Schools, teams and medical professionals nationwide rely on the guidance of three important organizations – including the International Conference on Concussion in Sport — to help guide concussion diagnosis and protocols.
Researchers looked at the studies cited by those organizations' influential concussion statements. The participants, they found, were 80.1% male to only 19.9% female.
"The startling part was just how male it was," said Julianne Schmidt, a concussion researcher at the University of Georgia and one of the study's authors.
Worse, about 40% of the studies cited included no women or girls at all. "Putting a number to it made it very clear that this is a huge imbalance, and it's going to take a lot of work to bring it back into balance," she said.
Schmidt is in Amsterdam for the latest International Conference on Concussion in Sport, where a panel of experts will begin to draft a consensus statement that reflects the latest in concussion research to make recommendations about diagnosis and treatment.
The conference normally meets every four years. But because of pandemic delays, the latest statement now dates from the 2016 meeting — a very long time ago for a rapidly evolving field in which hundreds of studies are published each year.
Because the ICCS statement is so influential, an update that reflects the imbalance of research is needed, Schmidt said — even something as simple as an acknowledgment of the gender gap and a call for more research funding.
"The doctor that's treating an NFL player on the sideline is using the same statements and guidelines that a pediatrician is using to treat a 14-year-old soccer player who's female," Schmidt said. "We can't just assume that women are miniature males."
What the research says about women and concussions
The gender imbalance stems from the origins of concussion research — studies of high-impact sports, namely American football and ice hockey, both of which are predominantly played by men.
Research access has been a factor, too: Professional sports teams and high-level college programs have dedicated medical teams, making it easier to track and diagnose concussions among those athletes than in other populations.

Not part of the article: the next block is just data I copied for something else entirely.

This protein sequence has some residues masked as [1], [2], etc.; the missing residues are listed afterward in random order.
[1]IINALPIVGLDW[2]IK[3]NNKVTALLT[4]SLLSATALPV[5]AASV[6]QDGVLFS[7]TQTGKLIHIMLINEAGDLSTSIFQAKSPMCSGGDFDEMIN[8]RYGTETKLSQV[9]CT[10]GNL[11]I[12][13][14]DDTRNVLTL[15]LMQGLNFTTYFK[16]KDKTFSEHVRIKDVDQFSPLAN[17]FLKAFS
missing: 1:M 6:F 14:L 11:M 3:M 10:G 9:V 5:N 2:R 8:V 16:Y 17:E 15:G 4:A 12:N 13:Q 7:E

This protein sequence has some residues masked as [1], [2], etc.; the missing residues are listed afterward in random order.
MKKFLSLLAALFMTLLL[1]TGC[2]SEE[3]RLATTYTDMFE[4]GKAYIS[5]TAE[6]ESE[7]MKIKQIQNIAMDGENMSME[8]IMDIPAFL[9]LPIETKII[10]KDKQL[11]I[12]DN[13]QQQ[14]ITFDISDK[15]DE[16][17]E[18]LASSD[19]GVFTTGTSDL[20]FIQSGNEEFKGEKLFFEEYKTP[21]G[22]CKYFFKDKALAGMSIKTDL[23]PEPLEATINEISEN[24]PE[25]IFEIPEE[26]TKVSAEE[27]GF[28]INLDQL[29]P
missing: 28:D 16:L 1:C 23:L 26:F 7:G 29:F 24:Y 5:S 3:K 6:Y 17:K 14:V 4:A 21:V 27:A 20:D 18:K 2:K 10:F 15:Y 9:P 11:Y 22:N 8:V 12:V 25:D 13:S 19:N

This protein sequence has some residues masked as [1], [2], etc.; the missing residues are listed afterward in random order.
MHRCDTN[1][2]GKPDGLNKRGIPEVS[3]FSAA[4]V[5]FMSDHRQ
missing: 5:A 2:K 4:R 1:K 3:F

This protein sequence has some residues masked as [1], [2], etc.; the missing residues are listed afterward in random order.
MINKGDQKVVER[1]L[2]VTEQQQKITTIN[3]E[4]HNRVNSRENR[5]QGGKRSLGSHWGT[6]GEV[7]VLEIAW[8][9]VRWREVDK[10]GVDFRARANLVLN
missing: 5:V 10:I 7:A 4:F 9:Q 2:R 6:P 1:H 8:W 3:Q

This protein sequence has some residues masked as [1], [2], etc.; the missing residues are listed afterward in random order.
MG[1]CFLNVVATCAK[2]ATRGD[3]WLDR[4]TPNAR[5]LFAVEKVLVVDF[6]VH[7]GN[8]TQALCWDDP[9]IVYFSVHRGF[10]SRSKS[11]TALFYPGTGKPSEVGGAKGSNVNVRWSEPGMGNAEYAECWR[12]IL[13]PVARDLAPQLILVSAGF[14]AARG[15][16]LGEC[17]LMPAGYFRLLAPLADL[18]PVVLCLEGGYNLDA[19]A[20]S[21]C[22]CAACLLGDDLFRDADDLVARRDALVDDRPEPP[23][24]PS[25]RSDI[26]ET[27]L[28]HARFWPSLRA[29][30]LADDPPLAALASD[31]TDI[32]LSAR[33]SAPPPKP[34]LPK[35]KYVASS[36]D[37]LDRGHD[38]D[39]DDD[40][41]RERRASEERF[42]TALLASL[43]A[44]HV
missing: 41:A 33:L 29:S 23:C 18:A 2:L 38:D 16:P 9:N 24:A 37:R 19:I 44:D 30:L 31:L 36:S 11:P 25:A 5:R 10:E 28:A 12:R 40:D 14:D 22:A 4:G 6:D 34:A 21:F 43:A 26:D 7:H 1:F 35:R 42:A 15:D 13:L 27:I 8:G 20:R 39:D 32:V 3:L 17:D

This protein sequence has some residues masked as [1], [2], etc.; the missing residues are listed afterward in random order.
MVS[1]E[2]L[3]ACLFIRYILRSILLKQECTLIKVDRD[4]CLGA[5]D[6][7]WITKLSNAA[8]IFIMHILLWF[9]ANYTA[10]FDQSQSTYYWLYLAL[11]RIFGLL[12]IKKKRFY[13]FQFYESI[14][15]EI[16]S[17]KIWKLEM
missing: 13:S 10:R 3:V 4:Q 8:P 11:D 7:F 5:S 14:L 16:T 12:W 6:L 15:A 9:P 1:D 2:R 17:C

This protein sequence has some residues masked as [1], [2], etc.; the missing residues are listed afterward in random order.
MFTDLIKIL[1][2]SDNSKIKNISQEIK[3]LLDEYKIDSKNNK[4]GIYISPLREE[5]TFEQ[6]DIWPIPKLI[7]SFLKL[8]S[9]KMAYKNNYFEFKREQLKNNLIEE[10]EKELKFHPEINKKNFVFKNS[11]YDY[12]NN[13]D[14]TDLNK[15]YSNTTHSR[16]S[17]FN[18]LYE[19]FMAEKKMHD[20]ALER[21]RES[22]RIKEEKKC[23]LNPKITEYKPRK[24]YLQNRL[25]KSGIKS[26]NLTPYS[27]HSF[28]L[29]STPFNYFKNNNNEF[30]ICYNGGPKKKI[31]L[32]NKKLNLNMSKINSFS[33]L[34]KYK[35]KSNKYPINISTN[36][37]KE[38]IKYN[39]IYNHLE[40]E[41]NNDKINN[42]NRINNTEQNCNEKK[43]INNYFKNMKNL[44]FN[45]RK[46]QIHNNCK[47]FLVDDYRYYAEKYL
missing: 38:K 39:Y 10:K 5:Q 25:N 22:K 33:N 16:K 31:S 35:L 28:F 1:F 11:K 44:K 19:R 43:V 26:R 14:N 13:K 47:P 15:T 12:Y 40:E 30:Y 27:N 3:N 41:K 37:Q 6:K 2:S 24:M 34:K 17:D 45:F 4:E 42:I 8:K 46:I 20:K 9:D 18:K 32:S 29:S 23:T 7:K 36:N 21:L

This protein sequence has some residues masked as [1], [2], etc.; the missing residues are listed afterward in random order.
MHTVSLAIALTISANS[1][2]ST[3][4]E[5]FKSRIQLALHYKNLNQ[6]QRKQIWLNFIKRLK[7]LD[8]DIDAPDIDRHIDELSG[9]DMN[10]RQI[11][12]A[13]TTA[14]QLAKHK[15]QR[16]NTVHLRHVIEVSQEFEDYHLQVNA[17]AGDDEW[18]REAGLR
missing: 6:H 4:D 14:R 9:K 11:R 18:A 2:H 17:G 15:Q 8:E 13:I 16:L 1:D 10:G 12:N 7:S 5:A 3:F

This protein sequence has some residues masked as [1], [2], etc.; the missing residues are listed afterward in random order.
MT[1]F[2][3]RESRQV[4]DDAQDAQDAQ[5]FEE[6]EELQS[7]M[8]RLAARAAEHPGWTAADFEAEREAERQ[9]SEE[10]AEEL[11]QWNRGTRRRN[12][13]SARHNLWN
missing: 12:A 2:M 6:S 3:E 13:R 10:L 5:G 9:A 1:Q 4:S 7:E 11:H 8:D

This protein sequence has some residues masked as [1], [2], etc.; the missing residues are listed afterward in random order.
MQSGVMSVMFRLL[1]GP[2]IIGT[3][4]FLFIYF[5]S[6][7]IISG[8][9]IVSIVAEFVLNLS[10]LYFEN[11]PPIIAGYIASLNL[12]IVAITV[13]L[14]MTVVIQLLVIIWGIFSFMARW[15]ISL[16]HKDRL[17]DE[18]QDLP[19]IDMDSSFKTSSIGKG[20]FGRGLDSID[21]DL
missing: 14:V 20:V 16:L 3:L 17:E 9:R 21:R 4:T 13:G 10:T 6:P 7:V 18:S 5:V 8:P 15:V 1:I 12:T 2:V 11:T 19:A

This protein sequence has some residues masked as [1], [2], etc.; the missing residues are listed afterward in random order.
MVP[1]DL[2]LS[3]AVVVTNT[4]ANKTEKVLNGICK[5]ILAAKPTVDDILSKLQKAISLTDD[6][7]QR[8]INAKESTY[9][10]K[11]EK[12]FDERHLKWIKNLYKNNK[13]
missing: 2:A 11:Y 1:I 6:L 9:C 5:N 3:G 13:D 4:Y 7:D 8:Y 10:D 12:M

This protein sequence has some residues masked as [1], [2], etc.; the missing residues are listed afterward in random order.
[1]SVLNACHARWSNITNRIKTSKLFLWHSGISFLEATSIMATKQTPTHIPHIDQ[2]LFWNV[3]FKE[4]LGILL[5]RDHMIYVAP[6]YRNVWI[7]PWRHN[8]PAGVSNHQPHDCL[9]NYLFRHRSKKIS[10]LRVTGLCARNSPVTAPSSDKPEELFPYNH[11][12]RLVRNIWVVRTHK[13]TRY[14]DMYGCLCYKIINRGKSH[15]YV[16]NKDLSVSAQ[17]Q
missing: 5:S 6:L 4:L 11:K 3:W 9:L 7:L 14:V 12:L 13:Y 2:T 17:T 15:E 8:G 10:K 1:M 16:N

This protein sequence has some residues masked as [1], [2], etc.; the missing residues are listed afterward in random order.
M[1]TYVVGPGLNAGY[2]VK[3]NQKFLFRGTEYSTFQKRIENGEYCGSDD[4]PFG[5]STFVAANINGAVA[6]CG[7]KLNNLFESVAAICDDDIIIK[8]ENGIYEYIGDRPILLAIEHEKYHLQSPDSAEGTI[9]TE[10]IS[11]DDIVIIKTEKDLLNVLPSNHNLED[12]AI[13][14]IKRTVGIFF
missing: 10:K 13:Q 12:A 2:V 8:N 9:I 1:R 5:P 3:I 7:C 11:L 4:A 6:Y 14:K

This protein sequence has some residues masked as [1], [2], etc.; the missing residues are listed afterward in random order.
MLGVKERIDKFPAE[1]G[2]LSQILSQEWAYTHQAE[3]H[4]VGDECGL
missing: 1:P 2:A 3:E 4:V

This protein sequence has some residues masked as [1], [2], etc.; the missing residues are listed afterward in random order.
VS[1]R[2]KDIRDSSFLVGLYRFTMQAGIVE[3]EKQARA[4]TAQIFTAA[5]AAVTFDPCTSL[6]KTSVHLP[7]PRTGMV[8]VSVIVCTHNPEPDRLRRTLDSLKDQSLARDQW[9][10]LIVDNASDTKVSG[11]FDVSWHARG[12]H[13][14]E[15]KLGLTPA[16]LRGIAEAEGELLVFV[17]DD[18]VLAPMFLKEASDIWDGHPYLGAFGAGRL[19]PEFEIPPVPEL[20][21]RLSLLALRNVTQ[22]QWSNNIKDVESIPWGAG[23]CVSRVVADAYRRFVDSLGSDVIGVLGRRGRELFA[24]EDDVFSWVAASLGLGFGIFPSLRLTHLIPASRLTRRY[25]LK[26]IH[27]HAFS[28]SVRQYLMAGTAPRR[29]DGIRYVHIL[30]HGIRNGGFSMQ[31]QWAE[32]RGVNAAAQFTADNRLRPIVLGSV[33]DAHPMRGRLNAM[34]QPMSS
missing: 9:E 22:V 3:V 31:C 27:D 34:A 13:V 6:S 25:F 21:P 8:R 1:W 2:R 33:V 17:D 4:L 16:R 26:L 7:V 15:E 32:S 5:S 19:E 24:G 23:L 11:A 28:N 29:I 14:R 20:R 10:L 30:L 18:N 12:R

The gender balance has improved over the past decade as researchers have examined groups more diverse than just high-level male athletes, said Dr. Christina Lin Master, a pediatrician and concussion specialist at the Children's Hospital of Philadelphia and the University of Pennsylvania.
Researchers know that women report more concussion symptoms than men after a head impact. Now, Master said, studies are needed to figure out why.
"Is that because they have a more severe injury and have more symptoms, or is that something about gendered behavior where they are reporting more symptoms, or more likely to disclose, as opposed to hide, symptoms?" said Master.
The differences could also be biological, she said. The hypotheses there are many: One factor could be that men have stronger neck muscles than women. Another could be hormones — even menstrual cycles. It could be that women have more delicate axons, the slender fibers that connect neurons to each other.
"There's probably a little bit of 'both-and' and not 'either-or,'" Master said. And some of it may not be related to women themselves, but rather the medical staff around them: A study she led suggested that recovery times disparities among male and female college athletes could be explained by access to medical training staff.
That's where influential groups — like the ICCS panel of experts — come in, she said. An updated consensus statement could help nudge the field toward answering these questions by highlighting the gaps. "If they make a statement on what research is needed, I do think that the funding bodies pay attention," she said.